Horses are generally kind, friendly creatures. That’s part of the charm that a lot of equestrian fans cite as to why horses make such great companions and pets. But even the friendliest of animals can be pushed to bouts of aggression, which you may have experienced yourself when you walk into your horse’s stall, only to get charged by a very annoyed horse. Why would a horse do that? And what can you do to help? Here’s a short guide on dealing with an unhappy horse in their stall.
Generally, you’re going to encounter two types of horses: Those that are free to roam around in fields all day and those who are confined mostly to their stall. The latter are much more inclined to fits of annoyance and downright anger when someone steps into their stall, though not for all the obvious reasons. There is a chance that it’s all a territorial thing, but that’s not usually a horse’s MO.
More likely, a horse that’s kept in a stall all day is going to be pent up- quite literally- to the point that they’re on edge and the slightest change will send them into a fit of rage, or at least into a small temper tantrum. They could be lashing out because they want more attention or they just plain want to go run around and expend some energy on their terms.
What may also be the cause of the problem is if the horse in question is a show horse. Show horses tend to have rather high stress levels, particularly if they’re always kept in their stall. This is because to them, any time they’re asked to come out of their stall, it’s only to work and for no other reason. The result is an increased level of bother whenever someone shows up as it means it’s for work, thus they lash out and charge at the intruder.
Other times you’ll find that the horse with the problem is a mare that’s just foaled and doesn’t want any guests. This isn’t an action then that should be seen as aggressive more than it’s just natural instincts to protect her offspring, so don’t hold it against her. Just give her space to feel comfortable and you should be completely fine.
Dealing with any other type of horse can be tricky though. A lot of times, using the distraction method of bringing a carrot or some feed into the stall will work well as horses, like so many animals, will naturally be drawn to the food and forget anything else, such as their annoyance or frustration levels. Instead they’ll just see the food and switch over to the “I’m hungry and would like food please” mode. However, this doesn’t work every time, and sometimes the animal just isn’t hungry or they’re really ticked, meaning you could still be walking into a bad situation.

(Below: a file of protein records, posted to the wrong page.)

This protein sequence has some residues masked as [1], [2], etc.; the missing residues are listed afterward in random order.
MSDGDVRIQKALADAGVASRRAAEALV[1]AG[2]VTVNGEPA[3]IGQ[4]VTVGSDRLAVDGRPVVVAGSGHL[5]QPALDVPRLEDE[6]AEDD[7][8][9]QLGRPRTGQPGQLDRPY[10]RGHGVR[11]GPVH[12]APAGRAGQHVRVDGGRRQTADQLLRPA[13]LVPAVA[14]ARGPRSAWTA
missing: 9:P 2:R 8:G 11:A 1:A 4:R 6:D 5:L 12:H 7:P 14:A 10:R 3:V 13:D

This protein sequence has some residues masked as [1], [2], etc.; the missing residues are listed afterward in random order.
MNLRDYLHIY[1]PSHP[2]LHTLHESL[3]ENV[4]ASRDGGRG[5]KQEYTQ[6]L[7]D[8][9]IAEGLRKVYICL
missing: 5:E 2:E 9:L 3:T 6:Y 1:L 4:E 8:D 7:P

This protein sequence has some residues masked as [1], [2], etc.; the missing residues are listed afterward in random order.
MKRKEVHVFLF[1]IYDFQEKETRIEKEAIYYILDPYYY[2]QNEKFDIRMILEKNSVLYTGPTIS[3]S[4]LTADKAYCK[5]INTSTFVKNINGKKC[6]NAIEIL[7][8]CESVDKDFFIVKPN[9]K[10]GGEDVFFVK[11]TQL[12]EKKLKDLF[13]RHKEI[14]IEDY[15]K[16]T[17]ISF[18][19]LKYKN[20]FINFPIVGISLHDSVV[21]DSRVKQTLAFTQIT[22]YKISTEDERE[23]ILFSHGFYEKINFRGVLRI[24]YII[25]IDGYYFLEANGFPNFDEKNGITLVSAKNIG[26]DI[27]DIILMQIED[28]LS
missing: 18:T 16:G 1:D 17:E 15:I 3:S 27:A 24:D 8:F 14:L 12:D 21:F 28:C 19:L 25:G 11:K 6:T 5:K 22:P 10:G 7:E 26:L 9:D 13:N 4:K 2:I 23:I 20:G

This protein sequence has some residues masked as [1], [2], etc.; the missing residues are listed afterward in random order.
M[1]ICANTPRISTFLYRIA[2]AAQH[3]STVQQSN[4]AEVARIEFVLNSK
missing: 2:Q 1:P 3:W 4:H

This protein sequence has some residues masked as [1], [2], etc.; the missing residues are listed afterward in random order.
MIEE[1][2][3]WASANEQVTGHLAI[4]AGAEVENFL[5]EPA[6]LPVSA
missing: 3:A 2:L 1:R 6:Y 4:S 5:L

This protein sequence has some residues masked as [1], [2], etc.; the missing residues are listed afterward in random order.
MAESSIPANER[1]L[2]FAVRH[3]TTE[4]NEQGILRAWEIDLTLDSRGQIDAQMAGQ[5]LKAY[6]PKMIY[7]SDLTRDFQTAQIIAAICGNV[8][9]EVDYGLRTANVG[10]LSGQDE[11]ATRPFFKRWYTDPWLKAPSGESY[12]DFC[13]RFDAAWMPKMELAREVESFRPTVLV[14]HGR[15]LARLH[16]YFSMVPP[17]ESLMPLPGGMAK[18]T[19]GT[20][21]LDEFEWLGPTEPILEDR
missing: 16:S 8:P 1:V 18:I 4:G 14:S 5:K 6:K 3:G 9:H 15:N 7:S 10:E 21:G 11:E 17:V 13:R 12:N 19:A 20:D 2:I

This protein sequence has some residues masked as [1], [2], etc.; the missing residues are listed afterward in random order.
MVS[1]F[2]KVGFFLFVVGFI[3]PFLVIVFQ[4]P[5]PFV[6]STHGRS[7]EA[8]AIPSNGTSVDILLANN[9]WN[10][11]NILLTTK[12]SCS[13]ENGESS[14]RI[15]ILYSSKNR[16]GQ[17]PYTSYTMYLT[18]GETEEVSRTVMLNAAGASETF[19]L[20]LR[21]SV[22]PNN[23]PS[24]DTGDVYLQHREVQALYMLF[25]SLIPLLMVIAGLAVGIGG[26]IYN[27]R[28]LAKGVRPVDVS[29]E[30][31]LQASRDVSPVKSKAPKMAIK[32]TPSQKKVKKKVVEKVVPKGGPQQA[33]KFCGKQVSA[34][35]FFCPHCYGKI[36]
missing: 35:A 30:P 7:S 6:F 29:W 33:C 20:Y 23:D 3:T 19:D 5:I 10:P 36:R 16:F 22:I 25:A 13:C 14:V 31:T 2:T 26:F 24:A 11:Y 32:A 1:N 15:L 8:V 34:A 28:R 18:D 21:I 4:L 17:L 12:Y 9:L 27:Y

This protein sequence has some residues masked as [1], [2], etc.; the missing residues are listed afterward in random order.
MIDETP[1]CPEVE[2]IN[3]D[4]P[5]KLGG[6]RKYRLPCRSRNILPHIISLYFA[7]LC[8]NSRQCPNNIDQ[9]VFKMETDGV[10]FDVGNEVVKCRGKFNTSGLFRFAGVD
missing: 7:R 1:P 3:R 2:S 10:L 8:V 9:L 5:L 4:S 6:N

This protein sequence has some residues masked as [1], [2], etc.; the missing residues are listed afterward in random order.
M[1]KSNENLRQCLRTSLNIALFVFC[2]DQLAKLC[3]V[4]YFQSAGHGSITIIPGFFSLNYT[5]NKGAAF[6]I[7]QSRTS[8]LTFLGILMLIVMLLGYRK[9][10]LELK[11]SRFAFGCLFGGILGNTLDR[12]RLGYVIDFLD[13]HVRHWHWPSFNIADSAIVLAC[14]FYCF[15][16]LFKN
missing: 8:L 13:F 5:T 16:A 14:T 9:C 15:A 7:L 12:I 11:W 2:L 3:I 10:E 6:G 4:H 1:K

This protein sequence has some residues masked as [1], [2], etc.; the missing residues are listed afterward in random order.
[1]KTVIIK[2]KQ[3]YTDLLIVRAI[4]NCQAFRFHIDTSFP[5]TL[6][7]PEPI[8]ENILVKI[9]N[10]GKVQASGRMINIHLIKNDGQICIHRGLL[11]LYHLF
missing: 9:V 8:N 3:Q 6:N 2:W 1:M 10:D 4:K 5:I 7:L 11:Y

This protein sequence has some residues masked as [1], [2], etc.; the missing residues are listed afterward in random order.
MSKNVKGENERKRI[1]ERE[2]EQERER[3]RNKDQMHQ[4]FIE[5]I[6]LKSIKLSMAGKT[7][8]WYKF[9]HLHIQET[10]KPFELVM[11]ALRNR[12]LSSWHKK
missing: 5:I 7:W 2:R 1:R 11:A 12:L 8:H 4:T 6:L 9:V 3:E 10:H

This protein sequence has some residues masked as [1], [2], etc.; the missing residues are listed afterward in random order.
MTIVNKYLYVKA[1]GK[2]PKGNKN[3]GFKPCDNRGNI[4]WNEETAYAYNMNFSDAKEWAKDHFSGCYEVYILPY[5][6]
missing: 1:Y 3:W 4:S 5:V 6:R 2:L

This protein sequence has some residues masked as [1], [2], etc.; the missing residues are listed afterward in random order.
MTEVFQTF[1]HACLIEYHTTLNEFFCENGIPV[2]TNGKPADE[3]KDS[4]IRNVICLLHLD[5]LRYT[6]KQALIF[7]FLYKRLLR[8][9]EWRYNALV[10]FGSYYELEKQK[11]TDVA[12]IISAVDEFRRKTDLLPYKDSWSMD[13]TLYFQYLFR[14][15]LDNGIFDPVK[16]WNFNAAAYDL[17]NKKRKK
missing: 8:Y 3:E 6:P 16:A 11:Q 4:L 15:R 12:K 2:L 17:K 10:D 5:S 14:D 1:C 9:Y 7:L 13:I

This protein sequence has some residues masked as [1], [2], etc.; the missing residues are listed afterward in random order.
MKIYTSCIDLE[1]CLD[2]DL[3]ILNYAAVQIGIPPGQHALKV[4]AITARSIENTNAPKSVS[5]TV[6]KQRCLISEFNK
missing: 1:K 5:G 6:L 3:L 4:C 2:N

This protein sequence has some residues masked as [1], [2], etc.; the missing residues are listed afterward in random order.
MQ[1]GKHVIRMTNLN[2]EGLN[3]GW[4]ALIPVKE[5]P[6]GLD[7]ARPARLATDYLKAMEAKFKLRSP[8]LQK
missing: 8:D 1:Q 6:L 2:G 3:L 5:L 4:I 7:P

One of the best methods to deal with your horse in the long run, assuming you haven’t built up a ton of trust yet, is to do just that and get your horse used to your presence. You can do this by setting up a chair just outside the horse’s reach and spending as much time there as possible. This allows your horse to get used to your presence in a calm and curious manner, meaning when you do approach them, they may be more inclined toward curiosity than to simply charge.
No matter what you do, it’s important to always try and keep your horse facing you. If they’re stressed or startled, standing behind them could result in a serious thump from an unexpected kick, so keep them with their head facing you if at all possible. If you have to use a training whip for this, use it to gently help correct them to the position you’d most prefer, namely one that doesn’t have their head facing a corner away from you. Don’t use the whip as punishment though! Rather, you’d just using it as you would with anything else in order to get their attention and have them notice what you’d like done. Again, don’t blindly whip at your horse with it, so if you don’t know how to properly use it, just forget that and go with the carrot and feed method instead.
Horses want to be free, but they always want to be helpful and friendly with their owners. If you’re treating your horse well, you may never encounter a horse charging about it its stall. But there are still times that no matter how well you’ve treated your horse, they may just be having a bad day and want nothing to do with you at all or their pen. Be careful and loving in your approach, and hopefully everyone will be happy by the end of the day!
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